The e-reader market has shrunk and consolidated into two major entities, Amazon and Kobo. The other major companies who used to be involved in this industry have either gone completely out of business or are a very small regional player. It is possible in the current market climate for any company to make a viable business out of selling e-readers and tablets, while selling e-books? The answer is no.
Many people became aware of Amazon when they released the first generation Kindle in 2007 and started to sell e-books.The company has done very well in this regard and now accounts for 75% of e-book sales in the United States and 95% in the United Kingdom. In India they have driven their closest competition out of business and have reported their overall sales have tripled in the last calendar year. They are starting to see success in the Chinese market and have been able to overcome all of the red tape in order to sell tablets, e-readers and e-books.
Amazon was able to leverage financial resources attained by their online e-commerce business and start an e-reader revolution.
The Kobo story is vastly different. The company started out as Shortcovers in 2009, which was basically a Chapters/Indigo pet project. Chapters financed the development of a cloud reader app to read e-books. Michael Tamblyn and Michael Serbinis manged to convince Indigo to let them spin off the company into its own autonomous entity and called it Kobo. In the next few years Indigo invested $100 million in various financial rounds that helped put Kobo on the map. A few years ago Kobo was sold to Rakuten and Indigo made $300 million from their initial investment, which is a solid return.
Kobo was at the forefront of the e-reader revolution and got involved in e-readers, tablets and e-books. The company managed to get a strong user based by early expansion into countries not dominated by Amazon. They also won over users by developing custom apps for operating systems such as Blackberry 7, Blackberry 10 and the early Windows phones.
Amazon and Kobo found success by hiring local agents in countries they wanted to expand into, who had a wellspring of experience in the publishing sector. They were able to leverage all of their local connections and get small and medium sized companies to convert their print books into the e-book format and insure that when they launched in that country, they had enough titles available in the local language to make it instantly viable. Whoever was sitting on the fences and not digitizing their catalog ended doing so after they saw how much money their associates were making. This was the blueprint of expansion that endlessly repeats in every new market these two companies move into.
Barnes and Noble got into the e-book and e-reader industry at the same time as Kobo. Their biggest advantage was that they were a publicly traded company that brought in enough revenue to make a serious play within the industry. In a few short years they were earning hundreds of millions of dollars selling hardware and e-books. While the going was good, everyone was patting each other on the back, while their competition took the money they made and invested it into expansion.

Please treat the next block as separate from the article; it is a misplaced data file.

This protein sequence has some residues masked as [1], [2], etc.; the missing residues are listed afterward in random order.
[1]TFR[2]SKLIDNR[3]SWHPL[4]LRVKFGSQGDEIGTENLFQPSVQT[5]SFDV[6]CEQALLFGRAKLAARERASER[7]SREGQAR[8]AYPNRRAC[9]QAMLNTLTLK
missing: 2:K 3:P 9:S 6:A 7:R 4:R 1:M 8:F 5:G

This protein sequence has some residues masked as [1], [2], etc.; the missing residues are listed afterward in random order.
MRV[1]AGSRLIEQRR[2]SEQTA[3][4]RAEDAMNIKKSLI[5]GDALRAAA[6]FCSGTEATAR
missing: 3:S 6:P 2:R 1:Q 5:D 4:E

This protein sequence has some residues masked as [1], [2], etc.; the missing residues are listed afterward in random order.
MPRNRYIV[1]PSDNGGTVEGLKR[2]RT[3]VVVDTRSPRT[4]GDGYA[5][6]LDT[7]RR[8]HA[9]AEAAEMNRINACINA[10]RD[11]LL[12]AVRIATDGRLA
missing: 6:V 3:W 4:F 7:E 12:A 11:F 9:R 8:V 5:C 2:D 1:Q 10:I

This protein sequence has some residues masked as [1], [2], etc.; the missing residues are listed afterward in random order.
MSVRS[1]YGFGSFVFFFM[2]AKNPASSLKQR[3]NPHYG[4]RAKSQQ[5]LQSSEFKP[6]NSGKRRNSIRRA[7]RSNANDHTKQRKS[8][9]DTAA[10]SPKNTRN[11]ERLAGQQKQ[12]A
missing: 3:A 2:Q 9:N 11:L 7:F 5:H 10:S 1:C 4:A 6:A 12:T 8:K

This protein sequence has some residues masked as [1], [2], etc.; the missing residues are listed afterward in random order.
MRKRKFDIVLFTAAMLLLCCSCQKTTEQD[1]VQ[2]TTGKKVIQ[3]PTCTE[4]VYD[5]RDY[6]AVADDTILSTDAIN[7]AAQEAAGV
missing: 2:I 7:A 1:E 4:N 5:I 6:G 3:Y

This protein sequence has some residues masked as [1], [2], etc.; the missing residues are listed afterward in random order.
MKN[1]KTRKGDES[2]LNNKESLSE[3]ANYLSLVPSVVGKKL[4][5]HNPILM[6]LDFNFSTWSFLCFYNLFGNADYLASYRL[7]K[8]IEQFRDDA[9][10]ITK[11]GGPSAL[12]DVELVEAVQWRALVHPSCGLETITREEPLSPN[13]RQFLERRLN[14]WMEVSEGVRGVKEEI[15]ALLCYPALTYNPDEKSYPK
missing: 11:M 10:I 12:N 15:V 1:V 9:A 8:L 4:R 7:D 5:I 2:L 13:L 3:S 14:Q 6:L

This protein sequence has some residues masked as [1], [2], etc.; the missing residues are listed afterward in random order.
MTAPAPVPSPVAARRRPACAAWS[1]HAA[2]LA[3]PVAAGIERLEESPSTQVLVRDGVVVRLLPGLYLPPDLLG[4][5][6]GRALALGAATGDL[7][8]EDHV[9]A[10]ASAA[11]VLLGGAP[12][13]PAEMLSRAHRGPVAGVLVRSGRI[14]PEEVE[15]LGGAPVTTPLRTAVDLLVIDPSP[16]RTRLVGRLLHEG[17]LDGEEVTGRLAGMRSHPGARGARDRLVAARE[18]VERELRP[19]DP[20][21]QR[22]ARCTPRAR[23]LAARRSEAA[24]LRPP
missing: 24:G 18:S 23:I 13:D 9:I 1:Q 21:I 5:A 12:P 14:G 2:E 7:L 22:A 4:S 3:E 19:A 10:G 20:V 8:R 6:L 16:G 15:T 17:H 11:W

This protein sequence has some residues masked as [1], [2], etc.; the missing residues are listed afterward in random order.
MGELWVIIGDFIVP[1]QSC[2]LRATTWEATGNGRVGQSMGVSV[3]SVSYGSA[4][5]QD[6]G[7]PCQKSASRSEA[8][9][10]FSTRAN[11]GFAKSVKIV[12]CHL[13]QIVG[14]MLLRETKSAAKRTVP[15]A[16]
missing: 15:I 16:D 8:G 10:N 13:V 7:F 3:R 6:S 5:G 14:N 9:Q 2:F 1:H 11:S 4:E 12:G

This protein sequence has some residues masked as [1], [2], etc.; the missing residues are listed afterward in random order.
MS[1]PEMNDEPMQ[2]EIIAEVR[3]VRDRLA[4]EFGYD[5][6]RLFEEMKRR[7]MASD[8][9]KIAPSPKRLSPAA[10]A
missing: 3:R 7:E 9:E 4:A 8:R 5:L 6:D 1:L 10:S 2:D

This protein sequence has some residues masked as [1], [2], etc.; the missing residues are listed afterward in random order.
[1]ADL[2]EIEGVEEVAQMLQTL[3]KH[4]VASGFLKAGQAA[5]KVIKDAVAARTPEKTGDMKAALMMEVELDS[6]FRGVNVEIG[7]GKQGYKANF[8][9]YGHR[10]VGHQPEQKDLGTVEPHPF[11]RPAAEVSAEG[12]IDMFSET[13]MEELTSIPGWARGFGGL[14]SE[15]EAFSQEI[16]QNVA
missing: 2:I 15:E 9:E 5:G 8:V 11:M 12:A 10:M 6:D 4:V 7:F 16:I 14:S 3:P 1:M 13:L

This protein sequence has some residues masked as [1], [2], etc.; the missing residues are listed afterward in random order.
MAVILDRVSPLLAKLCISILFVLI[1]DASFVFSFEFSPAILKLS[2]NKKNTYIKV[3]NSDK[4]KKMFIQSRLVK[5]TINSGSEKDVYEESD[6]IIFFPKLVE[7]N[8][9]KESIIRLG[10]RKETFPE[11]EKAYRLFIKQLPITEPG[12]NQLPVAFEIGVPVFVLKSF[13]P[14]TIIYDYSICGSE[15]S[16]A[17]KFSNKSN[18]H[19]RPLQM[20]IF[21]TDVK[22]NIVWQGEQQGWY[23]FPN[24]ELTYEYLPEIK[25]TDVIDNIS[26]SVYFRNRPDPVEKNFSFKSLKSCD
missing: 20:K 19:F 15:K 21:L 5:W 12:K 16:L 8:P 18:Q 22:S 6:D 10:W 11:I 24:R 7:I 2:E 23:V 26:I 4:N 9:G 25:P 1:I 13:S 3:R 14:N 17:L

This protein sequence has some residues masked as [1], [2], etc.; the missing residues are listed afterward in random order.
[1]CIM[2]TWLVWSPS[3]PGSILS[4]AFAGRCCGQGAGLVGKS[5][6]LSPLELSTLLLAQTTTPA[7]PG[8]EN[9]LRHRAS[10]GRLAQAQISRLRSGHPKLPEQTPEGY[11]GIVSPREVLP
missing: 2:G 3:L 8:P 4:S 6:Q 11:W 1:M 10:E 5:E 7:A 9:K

The main reason Barnes and Noble failed to make a meaningful impact was because management refused to move into other markets and keep pace with Amazon and Kobo. Microsoft and Pearson invested hundreds of millions into Nook to expand into Europe selling e-books. B&N made a Windows 8 app to facilitate this, but closed it down within two years when they bought back the stake MS and Pearson put into it.
Barnes and Noble went from making a few hundred million a year in e-readers, e-books and accessories making less than 30 million a quarter. They continue to operate in two of the most heavily saturated markets in the world, the US and UK.
People tend to think that e-reader innovation is dead, and it is. There is nobody who is investing significant capital in making an online e-book store anymore, because too many have went out of business in the last few years. Everyone who used to make cool innovative tech on the e-paper side of things are all gone, only e-Ink remains standing.
I recently talked to a contact of mine, that operates a moderately successful e-book business. He is neither poor, nor rich, but has a nice office and a staff of 12. Whenever he attends meetings in Silicon Valley or in New York, trying to raise capital and the conversation turns towards e-books, most VC’s all run for cover. They refuse to invest in digital publishing or e-books anymore because they don’t see it as being financially lucrative. Nobody invests a lot of money just hoping to see a small return, they want a home run. They want an UBER, Lyft or a Dropbox. They want to invest in things that Y Combinator firmly endorses.
I firmly believe that it is not financially possible to make selling e-readers, tablets and e-books happen anymore. This in turn is stifling innovation and results in small incremental updates that doesn’t really give users a reason to update. We have two companies left, Amazon and Kobo, and that’s it.
Michael Kozlowski has been writing about audiobooks and e-readers for the past twelve years. His articles have been picked up by major and local news sources and websites such as the CBC, CNET, Engadget, Huffington Post and the New York Times. He Lives in Vancouver, British Columbia, Canada.